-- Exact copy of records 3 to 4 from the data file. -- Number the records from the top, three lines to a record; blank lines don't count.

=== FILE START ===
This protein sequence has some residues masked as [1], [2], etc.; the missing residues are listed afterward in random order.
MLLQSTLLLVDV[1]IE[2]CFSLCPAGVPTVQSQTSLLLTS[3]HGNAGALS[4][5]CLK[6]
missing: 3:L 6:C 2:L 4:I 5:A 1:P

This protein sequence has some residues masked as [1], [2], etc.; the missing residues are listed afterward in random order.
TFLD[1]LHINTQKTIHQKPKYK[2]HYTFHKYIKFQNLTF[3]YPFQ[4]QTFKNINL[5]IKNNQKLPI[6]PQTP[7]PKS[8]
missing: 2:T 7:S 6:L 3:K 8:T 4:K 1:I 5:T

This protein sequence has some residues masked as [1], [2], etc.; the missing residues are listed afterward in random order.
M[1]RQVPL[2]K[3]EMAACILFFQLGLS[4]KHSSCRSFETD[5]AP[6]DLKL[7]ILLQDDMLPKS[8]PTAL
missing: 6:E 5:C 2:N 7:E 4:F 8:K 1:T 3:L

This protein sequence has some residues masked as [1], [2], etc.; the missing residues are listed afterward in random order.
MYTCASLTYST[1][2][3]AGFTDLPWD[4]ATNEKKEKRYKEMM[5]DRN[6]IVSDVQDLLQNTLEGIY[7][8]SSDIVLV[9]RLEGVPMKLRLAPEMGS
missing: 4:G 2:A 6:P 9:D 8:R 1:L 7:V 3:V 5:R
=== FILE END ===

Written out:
This protein sequence has some residues masked as [1], [2], etc.; the missing residues are listed afterward in random order.
M[1]RQVPL[2]K[3]EMAACILFFQLGLS[4]KHSSCRSFETD[5]AP[6]DLKL[7]ILLQDDMLPKS[8]PTAL
missing: 6:E 5:C 2:N 7:E 4:F 8:K 1:T 3:L

This protein sequence has some residues masked as [1], [2], etc.; the missing residues are listed afterward in random order.
MYTCASLTYST[1][2][3]AGFTDLPWD[4]ATNEKKEKRYKEMM[5]DRN[6]IVSDVQDLLQNTLEGIY[7][8]SSDIVLV[9]RLEGVPMKLRLAPEMGS
missing: 4:G 2:A 6:P 9:D 8:R 1:L 7:V 3:V 5:R